Factory Fifteen is hiring
I'd love to take this opportunity to say that we are actively growing the team and looking for several full time positions with flexible working currently:
  • 3D Artist (Senior) with film/ animation experience
  • 3D Artist (Mid)
  • 2D Designer/ Animator (Mid/ Senior)
  • Producer (Mid)
Also, we are always looking for talented freelancers, so please contact jobs@factoryfifteen.com with the job title as the subject line.
About Factory Fifteen
Factory Fifteen are BAFTA award winning directors, heading up a boutique CGI and VFX studio.
Co-founded by Kibwe Tavares, Jonathan Gales and Paul Nicholls, their multi-disciplinary talents and distinctive approach to filmmaking has been sought after by high profile brands including Samsung, Channel 4 and The British Film Institute, along with world-leading architects and developers.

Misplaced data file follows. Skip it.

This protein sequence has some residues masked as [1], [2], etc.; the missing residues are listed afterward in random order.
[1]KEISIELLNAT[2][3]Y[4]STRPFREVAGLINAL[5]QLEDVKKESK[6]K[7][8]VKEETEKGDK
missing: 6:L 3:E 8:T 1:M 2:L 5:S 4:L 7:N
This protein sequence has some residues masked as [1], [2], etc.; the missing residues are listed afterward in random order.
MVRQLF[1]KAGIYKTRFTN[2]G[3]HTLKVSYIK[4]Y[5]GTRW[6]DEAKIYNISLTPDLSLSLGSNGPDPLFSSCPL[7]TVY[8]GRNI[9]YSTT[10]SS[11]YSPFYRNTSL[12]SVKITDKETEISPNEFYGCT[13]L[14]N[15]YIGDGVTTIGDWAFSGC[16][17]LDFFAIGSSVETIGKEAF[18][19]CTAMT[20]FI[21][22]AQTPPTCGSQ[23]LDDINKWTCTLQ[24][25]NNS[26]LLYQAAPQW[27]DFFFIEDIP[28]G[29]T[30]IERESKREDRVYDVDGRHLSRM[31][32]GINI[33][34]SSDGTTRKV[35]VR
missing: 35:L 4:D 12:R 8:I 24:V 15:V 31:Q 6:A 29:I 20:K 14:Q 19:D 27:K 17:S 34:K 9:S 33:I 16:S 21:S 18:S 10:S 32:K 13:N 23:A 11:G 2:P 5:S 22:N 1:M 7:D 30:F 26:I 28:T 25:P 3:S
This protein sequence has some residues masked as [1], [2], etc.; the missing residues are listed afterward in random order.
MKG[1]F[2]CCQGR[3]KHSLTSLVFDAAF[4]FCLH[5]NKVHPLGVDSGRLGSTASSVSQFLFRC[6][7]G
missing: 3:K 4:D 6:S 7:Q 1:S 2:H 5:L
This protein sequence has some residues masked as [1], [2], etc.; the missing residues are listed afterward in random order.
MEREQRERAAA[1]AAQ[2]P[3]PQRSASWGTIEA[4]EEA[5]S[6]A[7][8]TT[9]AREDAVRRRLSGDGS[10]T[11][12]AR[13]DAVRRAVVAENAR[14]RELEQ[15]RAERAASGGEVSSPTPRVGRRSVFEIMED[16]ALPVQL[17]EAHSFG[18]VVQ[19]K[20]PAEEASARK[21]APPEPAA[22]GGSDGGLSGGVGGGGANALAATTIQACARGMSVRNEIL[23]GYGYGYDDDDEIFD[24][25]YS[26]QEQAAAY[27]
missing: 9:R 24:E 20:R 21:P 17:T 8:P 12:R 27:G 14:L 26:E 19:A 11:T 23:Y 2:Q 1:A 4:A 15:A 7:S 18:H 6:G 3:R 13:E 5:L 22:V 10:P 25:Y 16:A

Most recently, Factory Fifteen transported viewers to a magically reimagined Tokyo for the BBC’s coverage of the Olympic Games. They also brought to life the iconic cityscape for the BBC series adaptation of Malorie Black’s seminal piece, Noughts + Crosses and created the mesmerizing visuals for the breathtaking ballet ‘Aisha and Abhaya’ which debuted at the Royal Opera House.

factory fifteen

WE MAKE AWARD-WINNING FILMS  Factory Fifteen is an award-winning design-led animation and VFX studio working across architecture, film & TV, and interactive arts. Co-founded by Kibwe Tavares, Jonathan Gales, and Paul Nicholls, Factory Fifteen’s diverse backgrounds range from filmmaking, architecture, 3D animation, engineering, and photography
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Factory Fifteen founder Paul Nicholls shares his experiments with artificial intelligence and what it means for the future of architectural visualization.

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About the author

Lon Grohs

Director of Creative & Communications at Chaos

placeLos Angeles, US